The following is an extended excerpt from my book-in-progress, “An Enchantment of Digital Archaeology: Raising the Dead with Agent Based Models, Archaeogaming, and Artificial Intelligence”, which is under contract with Berghahn Books, New York, and is to see the light of day in the summer of 2020. I welcome your thoughts. The final form of this section will no doubt change by the time I get through the entire process. I use the term ‘golems’ earlier in the book to describe the agents of agent based modeling, which I then translate into archaeogames, which then I muse might be powered by neural network models of language like GPT-2.
At first sight, playing a vital character in Jon Favreau’s “The Mandalorian,” Disney’s live-action “Star Wars” series, which the studio is using to launch its ambitious streaming venture, might appear to be an odd move for Werner Herzog.
Do you watch any television?
I do, I watch the news from different sources. Sometimes I see things that are completely against my cultural nature. I was raised with Latin and Ancient Greek and poetry from Greek antiquity, but sometimes, just to see the world I live in, I watch “WrestleMania.”
WrestleMania! This has to be the quote of the year from Werner Hertzog.
November 12, 2019 at 10:35AM
I can forgive Twitter for stuff like,,,destroying the free world and inciting cancel culture, but I cannot forgive it for taking away the direct link to my profile picture, because I used that link all the time for speaking bios.— Vicki Boykis (@vboykis) November 12, 2019
Vicki, I’m sure you mentioned it purely for your awesome and inimitable snark and you’re obviously otherwise aware… but for everyone else who’s suffering:
Why not keep your avatar on a website you own and control? If it’s at a permalink you control, you can even replace the photo and those who hotlink/transclude it will allow you to update it automatically over time. As an example, I keep one of me at https://www.boffosocko.com/logo.jpg. Having a permalink to my own avatar was the only reason I got a website, and now look what I’ve gotten myself into…
If I recall correctly, when you delete or replace those Twitter avatars, the old links go dead and they generate a new link anyway.
ABC, CBS, NBC and PBS on Wednesday will preempt their regularly scheduled programming for live coverage of the House Intelligence Committee's open impeachment hearings of President Trump.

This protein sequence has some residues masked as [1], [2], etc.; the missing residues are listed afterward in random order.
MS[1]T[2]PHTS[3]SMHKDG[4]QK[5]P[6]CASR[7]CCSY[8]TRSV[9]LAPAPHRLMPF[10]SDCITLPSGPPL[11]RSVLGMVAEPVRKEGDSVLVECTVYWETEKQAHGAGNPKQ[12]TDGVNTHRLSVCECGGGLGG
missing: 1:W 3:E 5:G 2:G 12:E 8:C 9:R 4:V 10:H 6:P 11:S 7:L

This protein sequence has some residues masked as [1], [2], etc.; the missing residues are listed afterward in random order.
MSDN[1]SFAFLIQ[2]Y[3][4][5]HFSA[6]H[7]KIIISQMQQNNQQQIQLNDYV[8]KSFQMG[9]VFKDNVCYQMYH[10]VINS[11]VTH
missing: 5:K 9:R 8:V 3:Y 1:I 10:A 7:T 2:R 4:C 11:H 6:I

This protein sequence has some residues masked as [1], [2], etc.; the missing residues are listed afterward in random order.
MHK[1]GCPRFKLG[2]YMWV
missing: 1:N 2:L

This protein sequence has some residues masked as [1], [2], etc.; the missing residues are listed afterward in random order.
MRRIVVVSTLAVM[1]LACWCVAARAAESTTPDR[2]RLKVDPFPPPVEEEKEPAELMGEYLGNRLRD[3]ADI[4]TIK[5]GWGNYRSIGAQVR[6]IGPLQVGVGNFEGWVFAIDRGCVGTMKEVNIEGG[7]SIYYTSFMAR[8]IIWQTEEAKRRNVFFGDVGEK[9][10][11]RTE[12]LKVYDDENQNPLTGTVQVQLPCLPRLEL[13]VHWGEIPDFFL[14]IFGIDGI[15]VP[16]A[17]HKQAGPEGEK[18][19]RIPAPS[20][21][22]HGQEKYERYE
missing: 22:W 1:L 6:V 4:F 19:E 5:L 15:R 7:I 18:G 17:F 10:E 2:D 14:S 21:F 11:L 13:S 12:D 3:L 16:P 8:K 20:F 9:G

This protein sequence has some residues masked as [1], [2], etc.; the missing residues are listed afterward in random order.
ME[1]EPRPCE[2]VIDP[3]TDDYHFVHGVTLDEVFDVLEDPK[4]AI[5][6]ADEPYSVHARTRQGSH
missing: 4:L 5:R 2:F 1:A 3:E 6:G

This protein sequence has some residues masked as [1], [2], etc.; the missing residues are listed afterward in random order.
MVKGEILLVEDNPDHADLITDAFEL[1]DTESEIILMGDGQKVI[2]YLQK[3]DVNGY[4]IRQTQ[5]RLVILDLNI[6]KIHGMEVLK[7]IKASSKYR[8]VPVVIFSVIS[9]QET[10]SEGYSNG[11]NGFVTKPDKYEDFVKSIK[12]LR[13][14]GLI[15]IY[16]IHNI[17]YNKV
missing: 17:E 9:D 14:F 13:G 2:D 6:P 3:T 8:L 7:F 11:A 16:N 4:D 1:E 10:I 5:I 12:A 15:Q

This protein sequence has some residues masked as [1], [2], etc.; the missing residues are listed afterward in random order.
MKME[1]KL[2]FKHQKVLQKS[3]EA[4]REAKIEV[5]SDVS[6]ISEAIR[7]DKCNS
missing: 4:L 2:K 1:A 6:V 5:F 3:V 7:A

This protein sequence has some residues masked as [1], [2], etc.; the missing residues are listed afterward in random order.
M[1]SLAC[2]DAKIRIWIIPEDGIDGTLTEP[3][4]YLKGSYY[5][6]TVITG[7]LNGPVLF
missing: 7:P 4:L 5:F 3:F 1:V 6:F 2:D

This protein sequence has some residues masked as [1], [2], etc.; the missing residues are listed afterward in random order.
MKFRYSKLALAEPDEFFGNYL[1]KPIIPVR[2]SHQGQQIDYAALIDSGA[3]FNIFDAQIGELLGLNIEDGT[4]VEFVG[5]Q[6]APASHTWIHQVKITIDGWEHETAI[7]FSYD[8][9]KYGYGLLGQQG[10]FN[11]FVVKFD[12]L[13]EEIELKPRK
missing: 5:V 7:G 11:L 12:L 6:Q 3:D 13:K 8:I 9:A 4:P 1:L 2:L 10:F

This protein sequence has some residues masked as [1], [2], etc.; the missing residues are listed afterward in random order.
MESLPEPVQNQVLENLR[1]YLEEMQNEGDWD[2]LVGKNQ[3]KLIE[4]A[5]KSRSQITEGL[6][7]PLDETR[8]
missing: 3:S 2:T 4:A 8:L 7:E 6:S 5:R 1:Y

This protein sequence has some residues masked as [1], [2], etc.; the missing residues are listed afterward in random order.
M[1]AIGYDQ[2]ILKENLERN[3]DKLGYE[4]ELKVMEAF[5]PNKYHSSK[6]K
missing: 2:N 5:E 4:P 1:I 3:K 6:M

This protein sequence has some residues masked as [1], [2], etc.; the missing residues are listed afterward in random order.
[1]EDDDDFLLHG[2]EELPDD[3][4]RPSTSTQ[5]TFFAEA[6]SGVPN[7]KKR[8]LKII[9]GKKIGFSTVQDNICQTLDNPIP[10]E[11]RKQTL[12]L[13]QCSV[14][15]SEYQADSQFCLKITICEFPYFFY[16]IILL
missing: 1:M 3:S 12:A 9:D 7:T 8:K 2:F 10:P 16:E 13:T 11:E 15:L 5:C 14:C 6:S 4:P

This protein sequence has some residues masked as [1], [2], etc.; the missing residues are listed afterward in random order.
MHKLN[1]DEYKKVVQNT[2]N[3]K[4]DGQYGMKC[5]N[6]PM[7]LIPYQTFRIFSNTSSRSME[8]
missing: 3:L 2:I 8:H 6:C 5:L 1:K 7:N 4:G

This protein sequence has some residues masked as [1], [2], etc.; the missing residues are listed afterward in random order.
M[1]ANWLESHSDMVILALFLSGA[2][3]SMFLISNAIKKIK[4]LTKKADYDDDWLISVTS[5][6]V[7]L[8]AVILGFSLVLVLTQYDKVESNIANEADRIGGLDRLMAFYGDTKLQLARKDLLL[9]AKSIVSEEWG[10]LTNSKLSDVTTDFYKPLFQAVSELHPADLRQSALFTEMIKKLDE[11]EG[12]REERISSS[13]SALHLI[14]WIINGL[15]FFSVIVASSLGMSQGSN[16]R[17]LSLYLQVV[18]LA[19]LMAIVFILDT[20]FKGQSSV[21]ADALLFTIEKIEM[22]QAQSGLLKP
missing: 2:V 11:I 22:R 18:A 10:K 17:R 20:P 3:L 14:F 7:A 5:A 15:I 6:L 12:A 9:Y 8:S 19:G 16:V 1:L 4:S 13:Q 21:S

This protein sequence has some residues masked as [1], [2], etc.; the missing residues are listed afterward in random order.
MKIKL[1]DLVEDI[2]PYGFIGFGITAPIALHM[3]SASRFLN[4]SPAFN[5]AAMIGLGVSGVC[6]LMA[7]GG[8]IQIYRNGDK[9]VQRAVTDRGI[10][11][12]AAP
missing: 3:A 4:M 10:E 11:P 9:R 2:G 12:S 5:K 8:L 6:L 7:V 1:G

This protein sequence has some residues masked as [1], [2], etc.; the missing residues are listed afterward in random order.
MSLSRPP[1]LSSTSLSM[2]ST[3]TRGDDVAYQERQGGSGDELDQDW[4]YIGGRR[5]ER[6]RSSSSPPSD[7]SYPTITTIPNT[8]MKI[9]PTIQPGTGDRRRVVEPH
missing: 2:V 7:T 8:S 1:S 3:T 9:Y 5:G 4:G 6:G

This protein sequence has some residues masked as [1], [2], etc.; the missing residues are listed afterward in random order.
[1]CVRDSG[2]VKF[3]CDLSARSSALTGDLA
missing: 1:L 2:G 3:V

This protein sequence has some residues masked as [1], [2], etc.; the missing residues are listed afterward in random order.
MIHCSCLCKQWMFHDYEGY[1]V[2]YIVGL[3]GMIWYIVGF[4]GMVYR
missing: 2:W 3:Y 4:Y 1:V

What bugs me even more than the firing of Vindman for just doing his job, protecting the national security of the U.S., is the continued gaslighting, saying that the firing was not retaliation, but just a routine personnel move.
This is so patently a lie, that one would think O’Brien would be ashamed to let it out of his mouth.
But you check your integrity at the door to stay in the employ of the Orange Mousseolini.
More likely he was retasked, but still a retaliatory move…
Ars chats with math teacher Ben Orlin about his book Change Is the Only Constant.
Finally, I decided to build it around all my favorite stories that touched on calculus, stories that get passed around in the faculty lounge, or the things that the professor mentions off-hand during a lecture. I realized that all those little bits of folklore tapped into something that really excited me about calculus. They have a time-tested quality to them where they’ve been told and retold, like an old folk song that has been sharpened over time.
And this is roughly how memory and teaching has always worked. Stories and repetition.
–November 11, 2019 at 09:56AM
A few days ago, I unfollowed everyone on Twitter, added them all to a list, and I now read that list instead. It’s shockingly better. Only their own tweets and retweets, in order. No ads, no "liked by," no "people you may know," no engagement hacking crap. It’s glorious.
Even better, when I inevitably end up in the home timeline anyway, it only has my own tweets and ads, nothing interesting. No dopamine outrage bullshit cycle to get caught up in.
Shh, don’t tell, I’m afraid some low level product manager at Twitter will discover this and "fix" lists like they "fixed" the home timeline a while back.
There are a couple drawbacks. I lost a few people I followed whose accounts are protected; I need to find and re-follow them. Also this evidently makes it harder for people to DM me, somehow. Not sure how, I don’t use Twitter DM much.
This is pretty inspiring. Thinking about doing it myself, though I’ll have to be careful about private accounts so I don’t unfollow them. I do also wish that feed readers had a better way to display Tweets.